2 stars This album and this band has been a big disappointment to me, maybe due the different expectations I had towards them, the reality not matching my own personal taste. I got the CD version with bonus materials, and it starts promisingly with a single cut "One Day", cellos and flutes entwining together in a traditional way. But as the track really opens later, there are brought forth in my opinion annoying pop drumming, and this element accompanied by vocal and melodic harmonies appearing disturbing to my ears, I feel really quite uncomfortable whilst listening this stuff. "Marshy Legend" continues with similar style. The musicians are evidently technically very skilled, as there are witty twists in the rhythms and arrangements, but stylistically their music sadly mostly irritated me. On this track we hear also "demonic voices" familiar from Walt Disney cartoons, accompanied later with furious bellowing, until the song ends up with the annoying theme on which it started. "Resignation" gives me some associations of The Beatles, only here the orchestrations are more sophisticated than on their recordings. This mellow track is one of the better ones here in my opinion, though it sounds more like a pop song to my ear than a medieval folk tune. "8 Years Later" starts with good classical music sounding themes, soon accompanied by an electric guitar. This track rolls also quite well, until the vocal parts are introduced. Wow, that boy choir just sounds irritating to me. Without that element, this composition would have been very good. And then "Senseless No. 6" is one of the most banal anti-Vietnam songs I have yet heard, though wars should always be condemned. The short track "Wall Bungalow" is a real gem here for me with fragile piano and pretty flute melody, and lacking both menacing chorus singings and drums. These beautiful moments among the elements which I can't stand make my feelings towards this record even more complex, it's like getting a gourmet dinner consisting from caviar, oysters and BigMac hamburgers. "Empty Land" starts nicely, but moves toward pathos and tension build ups which didn't please me. Then we get the 16 minutes long "Groove Inside", and this is nearly the best track here, being a very archaic open improvisational number. Still, there is one thing hidden here, which made me really upset: Instead of ending up this great jam with dignity, the group starts to mimic a Beatles song in a very silly druggy manner. Do these things happen if the players are stoned when doing recordings? The whole piece of gold was ruined with that outburst, what a waste in my opinion. The two following 1969 demo songs are then quite forgettable tunes inspired by the band upon which they spat on their previous track. It seems that many listeners have enjoyed this record quite much, so if you're interested in early German proggy folk and music with strong melodic flute presence, give this one a listen. But I personally couldn't recommend anyone to buy it blindly, as the ancient themed name and beautiful medieval package brought a big disappointment to me.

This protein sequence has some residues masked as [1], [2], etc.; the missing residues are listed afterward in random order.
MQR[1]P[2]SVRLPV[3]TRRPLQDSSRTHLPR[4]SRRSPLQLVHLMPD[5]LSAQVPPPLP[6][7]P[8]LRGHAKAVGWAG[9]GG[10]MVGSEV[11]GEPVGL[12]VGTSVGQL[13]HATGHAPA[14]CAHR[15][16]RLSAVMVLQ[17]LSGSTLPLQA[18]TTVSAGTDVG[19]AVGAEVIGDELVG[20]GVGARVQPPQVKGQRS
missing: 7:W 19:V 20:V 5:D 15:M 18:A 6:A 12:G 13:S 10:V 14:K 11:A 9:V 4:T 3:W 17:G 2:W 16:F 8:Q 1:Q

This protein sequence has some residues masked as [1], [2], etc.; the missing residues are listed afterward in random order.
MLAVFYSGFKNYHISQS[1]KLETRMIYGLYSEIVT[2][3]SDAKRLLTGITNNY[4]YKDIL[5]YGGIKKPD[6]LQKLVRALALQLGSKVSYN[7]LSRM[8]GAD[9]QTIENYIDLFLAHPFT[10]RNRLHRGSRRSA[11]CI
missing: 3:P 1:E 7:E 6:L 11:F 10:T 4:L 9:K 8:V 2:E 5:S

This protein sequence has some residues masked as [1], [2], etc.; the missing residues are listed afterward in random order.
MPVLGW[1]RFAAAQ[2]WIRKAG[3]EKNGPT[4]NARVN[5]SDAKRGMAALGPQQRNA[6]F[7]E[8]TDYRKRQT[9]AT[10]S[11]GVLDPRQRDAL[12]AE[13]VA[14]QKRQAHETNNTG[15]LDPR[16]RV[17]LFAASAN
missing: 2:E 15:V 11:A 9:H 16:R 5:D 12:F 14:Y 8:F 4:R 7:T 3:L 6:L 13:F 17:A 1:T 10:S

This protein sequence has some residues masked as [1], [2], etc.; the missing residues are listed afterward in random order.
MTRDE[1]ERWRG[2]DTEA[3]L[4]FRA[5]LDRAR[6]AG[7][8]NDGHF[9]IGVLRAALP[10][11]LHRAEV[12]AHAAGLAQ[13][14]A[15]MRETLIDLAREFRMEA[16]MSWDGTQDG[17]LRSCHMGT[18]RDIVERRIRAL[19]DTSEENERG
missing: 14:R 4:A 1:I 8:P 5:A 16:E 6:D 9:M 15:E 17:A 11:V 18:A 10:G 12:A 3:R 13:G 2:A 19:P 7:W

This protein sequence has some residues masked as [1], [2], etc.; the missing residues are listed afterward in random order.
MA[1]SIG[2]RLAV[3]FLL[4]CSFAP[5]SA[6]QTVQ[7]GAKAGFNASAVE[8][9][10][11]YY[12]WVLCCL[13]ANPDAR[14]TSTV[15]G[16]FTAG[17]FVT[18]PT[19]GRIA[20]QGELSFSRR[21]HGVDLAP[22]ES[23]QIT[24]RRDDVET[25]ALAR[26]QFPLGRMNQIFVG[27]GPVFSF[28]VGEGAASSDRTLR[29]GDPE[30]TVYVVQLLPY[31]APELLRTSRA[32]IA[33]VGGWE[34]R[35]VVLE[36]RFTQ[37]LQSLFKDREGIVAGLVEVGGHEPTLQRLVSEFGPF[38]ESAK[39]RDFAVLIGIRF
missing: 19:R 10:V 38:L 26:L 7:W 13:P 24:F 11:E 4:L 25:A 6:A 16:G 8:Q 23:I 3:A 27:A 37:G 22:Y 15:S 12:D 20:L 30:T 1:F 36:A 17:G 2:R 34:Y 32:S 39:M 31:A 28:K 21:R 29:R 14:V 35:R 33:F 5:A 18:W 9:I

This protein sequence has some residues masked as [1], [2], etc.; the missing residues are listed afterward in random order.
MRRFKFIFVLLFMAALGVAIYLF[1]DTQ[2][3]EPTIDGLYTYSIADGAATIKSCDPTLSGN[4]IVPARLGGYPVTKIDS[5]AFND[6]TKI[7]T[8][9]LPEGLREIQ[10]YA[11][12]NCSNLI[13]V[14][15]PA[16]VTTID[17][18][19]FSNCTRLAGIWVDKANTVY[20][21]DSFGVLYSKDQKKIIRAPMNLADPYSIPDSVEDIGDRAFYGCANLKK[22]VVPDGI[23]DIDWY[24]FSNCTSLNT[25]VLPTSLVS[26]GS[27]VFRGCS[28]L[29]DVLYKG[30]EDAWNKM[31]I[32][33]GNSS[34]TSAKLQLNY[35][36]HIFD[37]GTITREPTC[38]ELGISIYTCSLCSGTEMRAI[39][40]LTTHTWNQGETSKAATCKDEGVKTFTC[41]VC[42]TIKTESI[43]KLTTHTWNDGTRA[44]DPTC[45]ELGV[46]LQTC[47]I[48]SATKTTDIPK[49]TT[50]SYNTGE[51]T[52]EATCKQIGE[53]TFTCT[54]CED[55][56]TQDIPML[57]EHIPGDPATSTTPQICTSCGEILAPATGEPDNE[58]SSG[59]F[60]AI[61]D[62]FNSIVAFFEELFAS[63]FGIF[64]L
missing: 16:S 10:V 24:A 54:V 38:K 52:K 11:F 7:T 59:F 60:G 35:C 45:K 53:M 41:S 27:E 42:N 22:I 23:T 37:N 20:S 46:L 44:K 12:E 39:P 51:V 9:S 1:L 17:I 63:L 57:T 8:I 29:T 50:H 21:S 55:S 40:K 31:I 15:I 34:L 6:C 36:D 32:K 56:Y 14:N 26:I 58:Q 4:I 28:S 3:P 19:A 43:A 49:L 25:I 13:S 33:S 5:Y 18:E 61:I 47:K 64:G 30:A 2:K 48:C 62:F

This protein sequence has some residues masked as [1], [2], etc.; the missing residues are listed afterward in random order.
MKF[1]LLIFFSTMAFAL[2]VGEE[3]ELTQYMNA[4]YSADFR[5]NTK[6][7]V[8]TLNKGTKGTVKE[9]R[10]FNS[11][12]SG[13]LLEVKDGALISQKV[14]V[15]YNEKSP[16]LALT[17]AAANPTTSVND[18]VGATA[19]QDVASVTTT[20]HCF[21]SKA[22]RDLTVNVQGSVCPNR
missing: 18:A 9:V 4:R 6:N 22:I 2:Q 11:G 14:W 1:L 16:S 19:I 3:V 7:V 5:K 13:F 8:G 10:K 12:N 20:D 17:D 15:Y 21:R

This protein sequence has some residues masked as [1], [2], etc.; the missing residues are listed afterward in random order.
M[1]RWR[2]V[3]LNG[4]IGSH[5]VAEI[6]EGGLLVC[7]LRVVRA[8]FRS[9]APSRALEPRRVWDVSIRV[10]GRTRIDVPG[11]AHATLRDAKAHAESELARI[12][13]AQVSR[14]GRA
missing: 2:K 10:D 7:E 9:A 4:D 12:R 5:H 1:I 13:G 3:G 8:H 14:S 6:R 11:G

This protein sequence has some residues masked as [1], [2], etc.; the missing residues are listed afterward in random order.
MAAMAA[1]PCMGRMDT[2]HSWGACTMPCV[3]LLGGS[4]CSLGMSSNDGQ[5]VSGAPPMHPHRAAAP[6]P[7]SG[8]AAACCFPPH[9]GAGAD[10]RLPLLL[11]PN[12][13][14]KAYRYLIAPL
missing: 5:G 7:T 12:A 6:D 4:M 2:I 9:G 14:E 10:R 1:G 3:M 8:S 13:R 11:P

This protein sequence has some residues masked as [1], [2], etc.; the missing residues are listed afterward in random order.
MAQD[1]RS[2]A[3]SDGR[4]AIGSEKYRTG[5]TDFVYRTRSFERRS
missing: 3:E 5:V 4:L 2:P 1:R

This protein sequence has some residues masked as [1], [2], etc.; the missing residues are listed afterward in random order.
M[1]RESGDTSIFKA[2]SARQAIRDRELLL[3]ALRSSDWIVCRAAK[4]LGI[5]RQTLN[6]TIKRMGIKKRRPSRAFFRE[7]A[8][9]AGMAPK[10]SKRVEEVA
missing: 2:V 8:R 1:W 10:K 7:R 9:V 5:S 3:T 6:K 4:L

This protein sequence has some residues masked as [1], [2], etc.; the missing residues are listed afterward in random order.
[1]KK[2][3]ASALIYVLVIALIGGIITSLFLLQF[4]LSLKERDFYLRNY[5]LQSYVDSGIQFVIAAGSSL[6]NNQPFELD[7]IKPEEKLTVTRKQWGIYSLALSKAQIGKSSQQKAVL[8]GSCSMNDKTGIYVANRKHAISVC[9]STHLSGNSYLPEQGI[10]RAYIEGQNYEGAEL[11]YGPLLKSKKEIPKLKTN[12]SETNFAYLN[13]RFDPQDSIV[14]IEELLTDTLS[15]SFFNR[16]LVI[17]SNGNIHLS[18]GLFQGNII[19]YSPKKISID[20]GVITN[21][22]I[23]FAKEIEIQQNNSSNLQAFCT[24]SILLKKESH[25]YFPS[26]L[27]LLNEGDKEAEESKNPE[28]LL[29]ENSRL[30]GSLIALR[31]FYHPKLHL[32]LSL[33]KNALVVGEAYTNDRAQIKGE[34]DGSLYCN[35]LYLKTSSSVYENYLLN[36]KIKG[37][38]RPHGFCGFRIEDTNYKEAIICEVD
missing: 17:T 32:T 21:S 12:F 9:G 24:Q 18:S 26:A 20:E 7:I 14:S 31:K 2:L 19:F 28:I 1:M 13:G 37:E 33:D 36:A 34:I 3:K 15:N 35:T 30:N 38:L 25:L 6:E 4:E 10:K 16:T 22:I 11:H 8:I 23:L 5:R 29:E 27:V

Review by greenback
SPECIAL COLLABORATOR Honorary Collaborator
4 stars The very acoustic & lively Legend album is really refined. Actually, progressive folk is an appropriate classification, but there is the presence of miscellaneous symphonic string mini- arrangements that give an absolute grandeur to the delightful music. The many pastoral flute arrangements may remind a less eccentric Jethro Tull. The sustained & elaborated drums and bass will please those who look for substantial and well nourished compositions. As keyboards, there are mostly only a slightly dirty floating organ and a very discreet piano. The overall sound is very warm and natural: some elegance, grace and peacefulness emanates from the ensemble despite the loaded character of the tracks. I find that the sound & style really have similitudes with the Quebecois progressive rock, comparable to the major artists of the 70's. The lead vocals have slightly the sound of the Morse Code singer. The overall music is slightly medieval, especially when there is a gentle flute playing. In my opinion, the possibility to give this record 5 stars is cancelled by the lengthy & psychedelic "Groove inside" track, an esoteric invocation-like tam-tam music: I have RARELY seen a flop like this beside other irreproachable tracks! Unfortunately, due to the 16 minutes duration of the bad track, I must remove 1 big star!
Review by ClemofNazareth
3 stars This is the only Parzival album I’ve ever listened to, and since this is supposed to be their best work and their only real progressive album, I doubt I’ll go out of my way to find any more. But as a period piece and especially for a German album it is interesting to hear something from that time that isn’t Krautrock, heavy rock, or proto-electronica. So props for that. I know very little about the band and their fine album artwork is clearly misleading since it houses an only average album, so let’s get on with it.

“Resignation” is Beatles-inspired except with decent cello and flute, or maybe ELO from their first or second album (which I guess is pretty much the same as saying Beatles-inspired).